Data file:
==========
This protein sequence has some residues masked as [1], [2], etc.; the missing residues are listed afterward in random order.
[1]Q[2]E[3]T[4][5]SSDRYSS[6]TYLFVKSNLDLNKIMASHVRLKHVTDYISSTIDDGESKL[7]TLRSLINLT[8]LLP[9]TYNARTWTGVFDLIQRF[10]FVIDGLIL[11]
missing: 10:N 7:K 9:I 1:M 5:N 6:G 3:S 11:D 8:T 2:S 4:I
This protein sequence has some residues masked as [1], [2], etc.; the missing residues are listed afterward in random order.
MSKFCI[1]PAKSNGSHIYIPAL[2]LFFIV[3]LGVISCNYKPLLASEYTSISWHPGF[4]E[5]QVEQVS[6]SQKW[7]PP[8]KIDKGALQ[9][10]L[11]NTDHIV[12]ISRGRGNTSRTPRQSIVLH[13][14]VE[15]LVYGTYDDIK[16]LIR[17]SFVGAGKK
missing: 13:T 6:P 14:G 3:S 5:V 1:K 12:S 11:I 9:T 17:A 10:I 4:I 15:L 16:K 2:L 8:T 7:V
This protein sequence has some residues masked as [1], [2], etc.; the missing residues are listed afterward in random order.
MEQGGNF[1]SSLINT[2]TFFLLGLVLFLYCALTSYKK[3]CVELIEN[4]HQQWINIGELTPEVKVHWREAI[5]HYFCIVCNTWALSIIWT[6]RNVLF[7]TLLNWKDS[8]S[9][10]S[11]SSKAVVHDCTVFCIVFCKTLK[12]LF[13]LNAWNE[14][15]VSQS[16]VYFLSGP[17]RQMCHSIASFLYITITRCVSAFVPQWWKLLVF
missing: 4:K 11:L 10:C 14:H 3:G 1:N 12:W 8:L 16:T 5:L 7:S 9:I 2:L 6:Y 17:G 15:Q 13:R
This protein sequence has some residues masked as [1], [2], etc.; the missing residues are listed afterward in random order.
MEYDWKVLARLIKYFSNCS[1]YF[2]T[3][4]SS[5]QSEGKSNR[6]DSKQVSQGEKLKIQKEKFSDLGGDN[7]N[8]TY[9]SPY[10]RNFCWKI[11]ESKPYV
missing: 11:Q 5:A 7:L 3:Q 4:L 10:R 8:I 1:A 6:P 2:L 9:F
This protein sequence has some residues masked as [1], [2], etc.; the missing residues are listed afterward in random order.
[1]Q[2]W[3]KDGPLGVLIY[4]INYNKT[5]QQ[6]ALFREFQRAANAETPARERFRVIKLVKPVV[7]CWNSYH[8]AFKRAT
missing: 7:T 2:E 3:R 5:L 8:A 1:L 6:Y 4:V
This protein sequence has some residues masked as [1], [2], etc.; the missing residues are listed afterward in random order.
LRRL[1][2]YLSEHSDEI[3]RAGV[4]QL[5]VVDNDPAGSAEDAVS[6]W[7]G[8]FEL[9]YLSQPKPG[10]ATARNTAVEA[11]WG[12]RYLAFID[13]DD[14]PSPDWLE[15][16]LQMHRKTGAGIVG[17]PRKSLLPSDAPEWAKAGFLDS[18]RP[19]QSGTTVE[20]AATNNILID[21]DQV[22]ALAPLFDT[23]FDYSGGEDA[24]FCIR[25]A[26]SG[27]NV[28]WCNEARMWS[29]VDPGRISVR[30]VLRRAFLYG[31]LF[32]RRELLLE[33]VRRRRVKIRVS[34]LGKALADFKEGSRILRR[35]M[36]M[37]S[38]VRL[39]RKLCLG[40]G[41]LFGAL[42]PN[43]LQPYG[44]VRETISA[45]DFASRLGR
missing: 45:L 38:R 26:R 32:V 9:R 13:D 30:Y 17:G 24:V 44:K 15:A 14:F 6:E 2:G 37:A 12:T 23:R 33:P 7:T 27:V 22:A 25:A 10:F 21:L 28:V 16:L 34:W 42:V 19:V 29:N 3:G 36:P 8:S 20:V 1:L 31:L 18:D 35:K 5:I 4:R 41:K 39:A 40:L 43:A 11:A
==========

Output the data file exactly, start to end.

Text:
This protein sequence has some residues masked as [1], [2], etc.; the missing residues are listed afterward in random order.
[1]Q[2]E[3]T[4][5]SSDRYSS[6]TYLFVKSNLDLNKIMASHVRLKHVTDYISSTIDDGESKL[7]TLRSLINLT[8]LLP[9]TYNARTWTGVFDLIQRF[10]FVIDGLIL[11]
missing: 10:N 7:K 9:I 1:M 5:N 6:G 3:S 11:D 8:T 2:S 4:I
This protein sequence has some residues masked as [1], [2], etc.; the missing residues are listed afterward in random order.
MSKFCI[1]PAKSNGSHIYIPAL[2]LFFIV[3]LGVISCNYKPLLASEYTSISWHPGF[4]E[5]QVEQVS[6]SQKW[7]PP[8]KIDKGALQ[9][10]L[11]NTDHIV[12]ISRGRGNTSRTPRQSIVLH[13][14]VE[15]LVYGTYDDIK[16]LIR[17]SFVGAGKK
missing: 13:T 6:P 14:G 3:S 5:V 1:K 12:S 11:I 9:T 17:A 10:I 4:I 15:L 16:K 2:L 8:T 7:V
This protein sequence has some residues masked as [1], [2], etc.; the missing residues are listed afterward in random order.
MEQGGNF[1]SSLINT[2]TFFLLGLVLFLYCALTSYKK[3]CVELIEN[4]HQQWINIGELTPEVKVHWREAI[5]HYFCIVCNTWALSIIWT[6]RNVLF[7]TLLNWKDS[8]S[9][10]S[11]SSKAVVHDCTVFCIVFCKTLK[12]LF[13]LNAWNE[14][15]VSQS[16]VYFLSGP[17]RQMCHSIASFLYITITRCVSAFVPQWWKLLVF
missing: 4:K 11:L 10:C 14:H 3:G 1:N 12:W 8:L 16:T 5:L 7:S 9:I 2:L 6:Y 17:G 15:Q 13:R
This protein sequence has some residues masked as [1], [2], etc.; the missing residues are listed afterward in random order.
MEYDWKVLARLIKYFSNCS[1]YF[2]T[3][4]SS[5]QSEGKSNR[6]DSKQVSQGEKLKIQKEKFSDLGGDN[7]N[8]TY[9]SPY[10]RNFCWKI[11]ESKPYV
missing: 11:Q 5:A 7:L 3:Q 4:L 10:R 8:I 1:A 6:P 2:L 9:F
This protein sequence has some residues masked as [1], [2], etc.; the missing residues are listed afterward in random order.
[1]Q[2]W[3]KDGPLGVLIY[4]INYNKT[5]QQ[6]ALFREFQRAANAETPARERFRVIKLVKPVV[7]CWNSYH[8]AFKRAT
missing: 7:T 2:E 3:R 5:L 8:A 1:L 6:Y 4:V
This protein sequence has some residues masked as [1], [2], etc.; the missing residues are listed afterward in random order.
LRRL[1][2]YLSEHSDEI[3]RAGV[4]QL[5]VVDNDPAGSAEDAVS[6]W[7]G[8]FEL[9]YLSQPKPG[10]ATARNTAVEA[11]WG[12]RYLAFID[13]DD[14]PSPDWLE[15][16]LQMHRKTGAGIVG[17]PRKSLLPSDAPEWAKAGFLDS[18]RP[19]QSGTTVE[20]AATNNILID[21]DQV[22]ALAPLFDT[23]FDYSGGEDA[24]FCIR[25]A[26]SG[27]NV[28]WCNEARMWS[29]VDPGRISVR[30]VLRRAFLYG[31]LF[32]RRELLLE[33]VRRRRVKIRVS[34]LGKALADFKEGSRILRR[35]M[36]M[37]S[38]VRL[39]RKLCLG[40]G[41]LFGAL[42]PN[43]LQPYG[44]VRETISA[45]DFASRLGR
missing: 45:L 38:R 26:R 32:V 9:R 13:D 30:Y 17:G 24:V 44:K 15:A 14:F 6:E 2:G 37:A 12:T 23:R 33:P 7:T 27:V 22:A 25:A 10:F 21:L 28:V 16:L 34:W 42:V 19:V 29:N 3:G 36:P 8:S 20:V 1:L 31:L 18:D 35:K 5:I 4:R 41:K 39:A 40:L 43:A 11:A